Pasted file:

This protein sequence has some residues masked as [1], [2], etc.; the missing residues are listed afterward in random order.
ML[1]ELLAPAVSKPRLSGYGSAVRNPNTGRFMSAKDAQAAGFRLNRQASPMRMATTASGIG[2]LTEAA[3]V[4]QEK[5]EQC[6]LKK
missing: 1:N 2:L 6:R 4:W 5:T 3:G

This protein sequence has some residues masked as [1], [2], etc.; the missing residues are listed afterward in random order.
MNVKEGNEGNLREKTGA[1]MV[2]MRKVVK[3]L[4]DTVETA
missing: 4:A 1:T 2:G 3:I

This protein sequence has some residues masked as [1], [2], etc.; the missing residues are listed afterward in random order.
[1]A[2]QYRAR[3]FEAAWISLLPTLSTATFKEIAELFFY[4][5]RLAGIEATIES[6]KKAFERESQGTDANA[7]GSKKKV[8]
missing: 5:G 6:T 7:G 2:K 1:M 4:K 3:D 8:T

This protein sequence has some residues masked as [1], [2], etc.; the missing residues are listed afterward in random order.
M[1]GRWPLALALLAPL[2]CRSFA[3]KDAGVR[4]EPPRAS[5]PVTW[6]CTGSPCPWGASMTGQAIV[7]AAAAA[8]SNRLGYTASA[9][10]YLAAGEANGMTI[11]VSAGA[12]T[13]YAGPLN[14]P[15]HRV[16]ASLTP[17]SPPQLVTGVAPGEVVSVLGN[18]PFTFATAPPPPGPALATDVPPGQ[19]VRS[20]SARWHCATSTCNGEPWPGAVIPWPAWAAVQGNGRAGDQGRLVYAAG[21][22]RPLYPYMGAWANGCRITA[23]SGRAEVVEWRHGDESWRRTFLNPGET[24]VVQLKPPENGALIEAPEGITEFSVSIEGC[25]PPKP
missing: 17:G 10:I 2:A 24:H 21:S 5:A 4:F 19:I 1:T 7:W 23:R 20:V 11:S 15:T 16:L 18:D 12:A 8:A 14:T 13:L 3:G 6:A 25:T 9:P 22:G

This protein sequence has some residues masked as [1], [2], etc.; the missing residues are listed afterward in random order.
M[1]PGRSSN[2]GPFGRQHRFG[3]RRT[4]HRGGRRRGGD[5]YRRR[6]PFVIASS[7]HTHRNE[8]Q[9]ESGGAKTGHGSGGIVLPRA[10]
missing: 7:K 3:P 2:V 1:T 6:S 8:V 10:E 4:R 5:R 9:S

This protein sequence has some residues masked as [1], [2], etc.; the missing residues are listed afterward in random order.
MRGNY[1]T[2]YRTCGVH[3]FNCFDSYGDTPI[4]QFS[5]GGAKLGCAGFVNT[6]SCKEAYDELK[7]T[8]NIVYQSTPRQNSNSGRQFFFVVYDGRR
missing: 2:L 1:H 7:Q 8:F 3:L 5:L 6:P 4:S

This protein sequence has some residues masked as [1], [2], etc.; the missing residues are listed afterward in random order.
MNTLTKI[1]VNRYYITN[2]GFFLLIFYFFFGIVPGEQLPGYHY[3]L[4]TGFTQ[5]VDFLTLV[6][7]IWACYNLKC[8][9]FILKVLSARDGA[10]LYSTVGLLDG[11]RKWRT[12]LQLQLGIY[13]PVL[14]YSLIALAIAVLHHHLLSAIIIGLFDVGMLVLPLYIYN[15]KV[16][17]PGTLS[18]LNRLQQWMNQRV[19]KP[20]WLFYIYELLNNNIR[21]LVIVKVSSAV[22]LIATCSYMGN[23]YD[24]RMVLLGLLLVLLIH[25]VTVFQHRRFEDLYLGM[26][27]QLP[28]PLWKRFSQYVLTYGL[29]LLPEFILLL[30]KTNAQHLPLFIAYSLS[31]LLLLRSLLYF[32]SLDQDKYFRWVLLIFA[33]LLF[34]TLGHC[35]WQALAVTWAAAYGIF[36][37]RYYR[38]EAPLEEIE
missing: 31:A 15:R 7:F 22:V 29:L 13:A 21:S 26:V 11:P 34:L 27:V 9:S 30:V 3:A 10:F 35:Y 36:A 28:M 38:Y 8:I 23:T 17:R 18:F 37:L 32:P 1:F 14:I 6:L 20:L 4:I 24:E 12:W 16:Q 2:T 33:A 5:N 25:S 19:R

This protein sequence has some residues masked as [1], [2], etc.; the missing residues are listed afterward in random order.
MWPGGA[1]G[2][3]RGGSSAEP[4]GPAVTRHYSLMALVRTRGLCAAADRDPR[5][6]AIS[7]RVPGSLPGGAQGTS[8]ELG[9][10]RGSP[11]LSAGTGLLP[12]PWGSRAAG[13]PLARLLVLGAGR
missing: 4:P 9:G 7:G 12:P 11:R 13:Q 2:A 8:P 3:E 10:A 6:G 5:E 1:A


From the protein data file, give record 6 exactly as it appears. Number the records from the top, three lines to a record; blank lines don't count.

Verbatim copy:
This protein sequence has some residues masked as [1], [2], etc.; the missing residues are listed afterward in random order.
MRGNY[1]T[2]YRTCGVH[3]FNCFDSYGDTPI[4]QFS[5]GGAKLGCAGFVNT[6]SCKEAYDELK[7]T[8]NIVYQSTPRQNSNSGRQFFFVVYDGRR
missing: 2:L 1:H 7:Q 8:F 3:L 5:L 6:P 4:S